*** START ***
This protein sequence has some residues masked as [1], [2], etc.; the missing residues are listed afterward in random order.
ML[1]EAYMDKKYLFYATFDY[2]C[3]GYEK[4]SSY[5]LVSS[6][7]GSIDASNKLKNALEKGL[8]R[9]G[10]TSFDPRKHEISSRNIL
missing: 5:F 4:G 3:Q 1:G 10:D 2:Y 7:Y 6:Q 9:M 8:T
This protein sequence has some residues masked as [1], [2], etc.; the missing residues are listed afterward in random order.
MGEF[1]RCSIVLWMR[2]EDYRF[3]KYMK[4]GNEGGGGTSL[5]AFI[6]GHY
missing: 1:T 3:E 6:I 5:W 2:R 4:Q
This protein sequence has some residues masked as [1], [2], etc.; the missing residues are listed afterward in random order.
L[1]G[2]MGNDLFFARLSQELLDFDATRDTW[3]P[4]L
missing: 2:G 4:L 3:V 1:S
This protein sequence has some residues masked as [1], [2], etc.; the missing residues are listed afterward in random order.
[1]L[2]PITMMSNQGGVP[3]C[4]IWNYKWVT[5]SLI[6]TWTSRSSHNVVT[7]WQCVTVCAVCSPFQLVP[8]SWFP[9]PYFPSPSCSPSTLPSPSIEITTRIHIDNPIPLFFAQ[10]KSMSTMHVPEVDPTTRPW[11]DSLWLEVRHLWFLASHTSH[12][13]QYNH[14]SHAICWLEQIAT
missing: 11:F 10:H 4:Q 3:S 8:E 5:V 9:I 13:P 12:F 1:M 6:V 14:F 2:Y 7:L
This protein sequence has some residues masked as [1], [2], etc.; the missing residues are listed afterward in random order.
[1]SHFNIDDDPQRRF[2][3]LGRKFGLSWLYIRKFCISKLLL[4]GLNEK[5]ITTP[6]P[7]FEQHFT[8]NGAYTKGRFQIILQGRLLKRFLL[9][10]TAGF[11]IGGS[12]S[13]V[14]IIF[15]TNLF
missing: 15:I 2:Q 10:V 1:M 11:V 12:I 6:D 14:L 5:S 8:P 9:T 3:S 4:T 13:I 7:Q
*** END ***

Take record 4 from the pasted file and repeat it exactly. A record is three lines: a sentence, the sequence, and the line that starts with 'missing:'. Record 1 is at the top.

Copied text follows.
This protein sequence has some residues masked as [1], [2], etc.; the missing residues are listed afterward in random order.
[1]L[2]PITMMSNQGGVP[3]C[4]IWNYKWVT[5]SLI[6]TWTSRSSHNVVT[7]WQCVTVCAVCSPFQLVP[8]SWFP[9]PYFPSPSCSPSTLPSPSIEITTRIHIDNPIPLFFAQ[10]KSMSTMHVPEVDPTTRPW[11]DSLWLEVRHLWFLASHTSH[12][13]QYNH[14]SHAICWLEQIAT
missing: 11:F 10:H 4:Q 3:S 8:E 5:V 9:I 13:P 12:F 1:M 6:V 14:F 2:Y 7:L